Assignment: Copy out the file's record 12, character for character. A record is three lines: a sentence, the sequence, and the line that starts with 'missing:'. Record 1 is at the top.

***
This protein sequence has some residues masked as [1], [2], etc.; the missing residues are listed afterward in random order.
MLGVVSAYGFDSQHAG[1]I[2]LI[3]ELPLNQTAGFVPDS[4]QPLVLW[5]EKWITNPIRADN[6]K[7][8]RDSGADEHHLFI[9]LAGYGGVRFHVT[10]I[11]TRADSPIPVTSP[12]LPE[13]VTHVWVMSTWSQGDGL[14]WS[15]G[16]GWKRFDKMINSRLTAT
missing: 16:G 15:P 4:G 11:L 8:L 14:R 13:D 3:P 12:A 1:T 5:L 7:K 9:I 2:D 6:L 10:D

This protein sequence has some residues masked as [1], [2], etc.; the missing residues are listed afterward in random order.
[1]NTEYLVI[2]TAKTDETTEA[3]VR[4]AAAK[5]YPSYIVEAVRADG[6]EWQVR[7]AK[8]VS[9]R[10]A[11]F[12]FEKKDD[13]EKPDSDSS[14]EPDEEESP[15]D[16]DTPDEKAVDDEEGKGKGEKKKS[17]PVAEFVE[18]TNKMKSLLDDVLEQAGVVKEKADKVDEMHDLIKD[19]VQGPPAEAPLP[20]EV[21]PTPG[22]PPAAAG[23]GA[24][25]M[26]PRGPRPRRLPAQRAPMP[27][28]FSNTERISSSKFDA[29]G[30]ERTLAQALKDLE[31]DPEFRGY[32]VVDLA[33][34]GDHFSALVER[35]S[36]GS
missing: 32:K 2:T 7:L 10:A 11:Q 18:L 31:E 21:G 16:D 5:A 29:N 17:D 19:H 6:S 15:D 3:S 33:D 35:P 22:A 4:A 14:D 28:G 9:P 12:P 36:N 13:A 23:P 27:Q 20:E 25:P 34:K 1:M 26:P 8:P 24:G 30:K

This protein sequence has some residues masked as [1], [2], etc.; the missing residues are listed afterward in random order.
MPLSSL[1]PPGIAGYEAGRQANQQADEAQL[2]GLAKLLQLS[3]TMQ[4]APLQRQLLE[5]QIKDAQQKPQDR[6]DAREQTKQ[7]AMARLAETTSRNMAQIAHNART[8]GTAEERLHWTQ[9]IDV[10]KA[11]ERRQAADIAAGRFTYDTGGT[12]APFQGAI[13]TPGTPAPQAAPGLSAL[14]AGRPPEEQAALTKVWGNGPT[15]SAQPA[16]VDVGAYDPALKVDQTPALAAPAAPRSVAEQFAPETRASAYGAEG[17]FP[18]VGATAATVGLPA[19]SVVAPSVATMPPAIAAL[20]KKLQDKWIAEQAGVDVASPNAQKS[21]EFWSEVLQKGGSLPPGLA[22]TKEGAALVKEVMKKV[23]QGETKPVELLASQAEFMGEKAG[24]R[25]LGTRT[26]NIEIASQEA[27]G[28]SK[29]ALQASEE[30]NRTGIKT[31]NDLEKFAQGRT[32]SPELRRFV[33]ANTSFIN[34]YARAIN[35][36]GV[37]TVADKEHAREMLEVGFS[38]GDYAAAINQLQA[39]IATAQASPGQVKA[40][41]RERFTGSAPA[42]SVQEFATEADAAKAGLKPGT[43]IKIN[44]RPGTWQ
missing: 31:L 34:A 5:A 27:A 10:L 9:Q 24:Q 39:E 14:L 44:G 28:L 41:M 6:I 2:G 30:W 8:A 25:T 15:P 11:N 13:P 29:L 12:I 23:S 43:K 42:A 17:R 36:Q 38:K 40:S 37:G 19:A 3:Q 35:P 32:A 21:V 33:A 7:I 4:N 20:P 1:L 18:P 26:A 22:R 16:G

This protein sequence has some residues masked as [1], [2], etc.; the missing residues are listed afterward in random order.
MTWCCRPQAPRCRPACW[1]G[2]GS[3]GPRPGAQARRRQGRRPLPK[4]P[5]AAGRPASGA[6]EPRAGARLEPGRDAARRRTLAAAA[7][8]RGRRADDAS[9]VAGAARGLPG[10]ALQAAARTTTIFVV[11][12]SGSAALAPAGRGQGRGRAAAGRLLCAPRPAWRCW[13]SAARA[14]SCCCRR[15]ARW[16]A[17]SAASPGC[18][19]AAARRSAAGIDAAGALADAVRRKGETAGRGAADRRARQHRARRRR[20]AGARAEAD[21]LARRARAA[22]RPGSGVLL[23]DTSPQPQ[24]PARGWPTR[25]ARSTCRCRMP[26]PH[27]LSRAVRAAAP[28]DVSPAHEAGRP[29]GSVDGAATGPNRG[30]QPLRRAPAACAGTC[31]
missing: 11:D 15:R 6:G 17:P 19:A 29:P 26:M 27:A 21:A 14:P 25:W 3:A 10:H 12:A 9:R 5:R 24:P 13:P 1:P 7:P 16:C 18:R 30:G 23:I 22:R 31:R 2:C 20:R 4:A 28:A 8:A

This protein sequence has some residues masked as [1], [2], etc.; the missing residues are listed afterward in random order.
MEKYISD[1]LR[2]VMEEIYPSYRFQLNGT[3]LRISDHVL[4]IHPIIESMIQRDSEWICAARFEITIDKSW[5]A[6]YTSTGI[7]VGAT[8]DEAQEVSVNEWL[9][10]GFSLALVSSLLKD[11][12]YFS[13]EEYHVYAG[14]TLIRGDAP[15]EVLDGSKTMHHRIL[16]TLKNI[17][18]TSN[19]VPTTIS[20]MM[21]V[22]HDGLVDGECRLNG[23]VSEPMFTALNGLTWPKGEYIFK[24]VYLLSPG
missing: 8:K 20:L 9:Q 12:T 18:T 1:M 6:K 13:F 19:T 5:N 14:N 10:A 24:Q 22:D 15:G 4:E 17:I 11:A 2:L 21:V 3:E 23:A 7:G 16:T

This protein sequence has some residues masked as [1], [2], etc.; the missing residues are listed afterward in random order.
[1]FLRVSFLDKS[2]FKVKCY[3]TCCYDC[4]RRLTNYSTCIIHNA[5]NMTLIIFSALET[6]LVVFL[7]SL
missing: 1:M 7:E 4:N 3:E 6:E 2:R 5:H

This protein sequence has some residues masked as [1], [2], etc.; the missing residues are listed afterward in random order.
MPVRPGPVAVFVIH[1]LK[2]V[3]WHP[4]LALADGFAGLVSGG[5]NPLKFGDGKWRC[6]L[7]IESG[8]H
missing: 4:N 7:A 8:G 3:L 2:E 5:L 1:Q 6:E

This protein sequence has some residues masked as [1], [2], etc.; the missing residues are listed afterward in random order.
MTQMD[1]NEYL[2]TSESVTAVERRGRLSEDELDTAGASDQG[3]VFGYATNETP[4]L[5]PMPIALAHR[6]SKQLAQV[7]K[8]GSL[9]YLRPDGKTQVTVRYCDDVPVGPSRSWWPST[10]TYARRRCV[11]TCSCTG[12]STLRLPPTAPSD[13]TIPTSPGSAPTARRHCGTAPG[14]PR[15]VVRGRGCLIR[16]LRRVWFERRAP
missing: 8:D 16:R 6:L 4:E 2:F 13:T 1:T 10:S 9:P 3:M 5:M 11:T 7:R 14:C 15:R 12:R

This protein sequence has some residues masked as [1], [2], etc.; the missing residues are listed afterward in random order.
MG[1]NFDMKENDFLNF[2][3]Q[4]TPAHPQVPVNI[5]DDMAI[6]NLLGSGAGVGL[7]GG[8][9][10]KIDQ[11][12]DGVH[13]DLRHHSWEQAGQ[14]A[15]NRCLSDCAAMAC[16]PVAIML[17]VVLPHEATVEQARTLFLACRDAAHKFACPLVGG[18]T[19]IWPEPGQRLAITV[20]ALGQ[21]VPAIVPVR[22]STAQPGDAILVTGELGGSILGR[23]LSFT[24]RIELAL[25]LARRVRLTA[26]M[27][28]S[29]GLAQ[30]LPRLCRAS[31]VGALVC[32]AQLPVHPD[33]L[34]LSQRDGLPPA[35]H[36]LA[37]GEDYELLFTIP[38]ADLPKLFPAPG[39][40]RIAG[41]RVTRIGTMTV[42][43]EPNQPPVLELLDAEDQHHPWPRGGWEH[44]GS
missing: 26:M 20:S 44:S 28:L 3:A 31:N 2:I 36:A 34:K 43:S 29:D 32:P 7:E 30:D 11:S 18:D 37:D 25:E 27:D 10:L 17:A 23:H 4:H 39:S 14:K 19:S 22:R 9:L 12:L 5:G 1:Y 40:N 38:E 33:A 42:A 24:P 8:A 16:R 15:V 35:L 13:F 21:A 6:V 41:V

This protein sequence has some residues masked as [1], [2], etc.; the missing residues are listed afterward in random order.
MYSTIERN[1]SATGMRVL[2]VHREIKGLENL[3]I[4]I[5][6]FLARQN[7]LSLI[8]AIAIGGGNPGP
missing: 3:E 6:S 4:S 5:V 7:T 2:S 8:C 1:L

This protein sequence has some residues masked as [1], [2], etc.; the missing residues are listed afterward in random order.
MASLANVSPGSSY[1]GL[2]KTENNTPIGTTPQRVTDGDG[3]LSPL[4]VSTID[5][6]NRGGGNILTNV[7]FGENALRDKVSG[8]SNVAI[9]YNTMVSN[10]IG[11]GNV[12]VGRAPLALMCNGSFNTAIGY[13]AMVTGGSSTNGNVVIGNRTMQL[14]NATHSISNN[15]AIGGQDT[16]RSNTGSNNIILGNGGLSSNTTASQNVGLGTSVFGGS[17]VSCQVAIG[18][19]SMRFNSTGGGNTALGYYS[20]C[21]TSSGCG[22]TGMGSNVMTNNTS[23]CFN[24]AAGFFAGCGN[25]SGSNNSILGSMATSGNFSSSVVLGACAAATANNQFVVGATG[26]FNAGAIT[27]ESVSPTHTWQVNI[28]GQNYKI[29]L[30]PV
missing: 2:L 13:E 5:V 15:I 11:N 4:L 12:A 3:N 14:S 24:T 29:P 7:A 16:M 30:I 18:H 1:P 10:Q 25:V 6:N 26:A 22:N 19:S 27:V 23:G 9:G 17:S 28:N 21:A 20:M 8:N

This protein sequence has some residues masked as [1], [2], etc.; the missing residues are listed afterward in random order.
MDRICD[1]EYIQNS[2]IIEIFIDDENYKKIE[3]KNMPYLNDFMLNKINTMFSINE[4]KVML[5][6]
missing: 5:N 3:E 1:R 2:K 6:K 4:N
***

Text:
This protein sequence has some residues masked as [1], [2], etc.; the missing residues are listed afterward in random order.
MDRICD[1]EYIQNS[2]IIEIFIDDENYKKIE[3]KNMPYLNDFMLNKINTMFSINE[4]KVML[5][6]
missing: 5:N 3:E 1:R 2:K 6:K 4:N